I put Sweet Pea on the floor. She has started to crawl, sort of. It is more a cross between an inchworm-type crawl and a soldier’s belly crawl. I just toss a few of her toys around and she can go for what she wants. It seems she is a bit of an intellectual and prefers newspapers. She likes to crinkle the paper and then taste it. The True-Value flyer is better than the Watertown Daily Times but her overall favorite is the blue Best Buys advertising insert.

This was a great time mostly because there were no EXPERTS around. Experts are parents (P.A.’s) who even though they admit that we went through four babies of our own just fine, and have taken care of countless other babies and know quite a lot about babies in general, they have just a really hard time believing that we know much about their child. Of course, the most expert of the Experts (optimates parentus) are First Time Parents (FTPs). Their child is so unique and so special that we cannot be expected to know how to respond in the unique ways they have learned by trial and error. Only they know what works with their child.

Often FTPs just take the baby with the first indication of any fussiness. Occasionally, they do try to teach us. For example, an FTP might speak and explain slowly, “When she fusses in that particular way you must hold her at approximately a forty-five degree angle with your left arm while standing on one foot, preferably the right one, but be sure to hold your left ear between the thumb and index finger of your right hand, elbow either over or behind the head – never in front of your face -- while smacking your lips.” Given the subtleties of the different baby fusses and the detailed solutions offered for each one, it is no wonder the Experts have their doubts about our abilities to learn to care for their babies.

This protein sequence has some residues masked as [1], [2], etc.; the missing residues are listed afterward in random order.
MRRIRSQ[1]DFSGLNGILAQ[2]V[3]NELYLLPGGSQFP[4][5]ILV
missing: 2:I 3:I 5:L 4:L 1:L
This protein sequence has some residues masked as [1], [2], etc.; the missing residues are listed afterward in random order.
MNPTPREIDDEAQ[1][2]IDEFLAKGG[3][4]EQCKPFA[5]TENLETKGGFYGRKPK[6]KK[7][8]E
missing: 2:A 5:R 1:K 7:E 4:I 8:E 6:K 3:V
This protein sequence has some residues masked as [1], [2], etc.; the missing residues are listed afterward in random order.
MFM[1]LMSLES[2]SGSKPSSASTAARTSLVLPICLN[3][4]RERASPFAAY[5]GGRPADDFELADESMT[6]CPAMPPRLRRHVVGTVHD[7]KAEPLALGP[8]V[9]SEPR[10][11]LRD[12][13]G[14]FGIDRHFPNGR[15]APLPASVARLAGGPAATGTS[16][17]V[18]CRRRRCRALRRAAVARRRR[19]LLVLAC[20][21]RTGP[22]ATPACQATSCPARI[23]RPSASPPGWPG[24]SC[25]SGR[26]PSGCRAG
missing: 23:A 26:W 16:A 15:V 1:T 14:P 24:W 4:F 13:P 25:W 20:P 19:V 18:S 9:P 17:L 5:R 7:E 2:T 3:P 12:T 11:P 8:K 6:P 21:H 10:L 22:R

Sweet Pea is quite smart. Without a P.A. around, we get along quite fine. Once she realizes her parents are not there to respond to her, she quickly figures out not only has she not trained me, but that I am not disposed to be trained. Soon we both know that I am bigger than her and we quickly establish a good working relationship. The fun can begin.

THE MESS: 7:15 a.m., Thursday 23 November, Thanksgiving Day.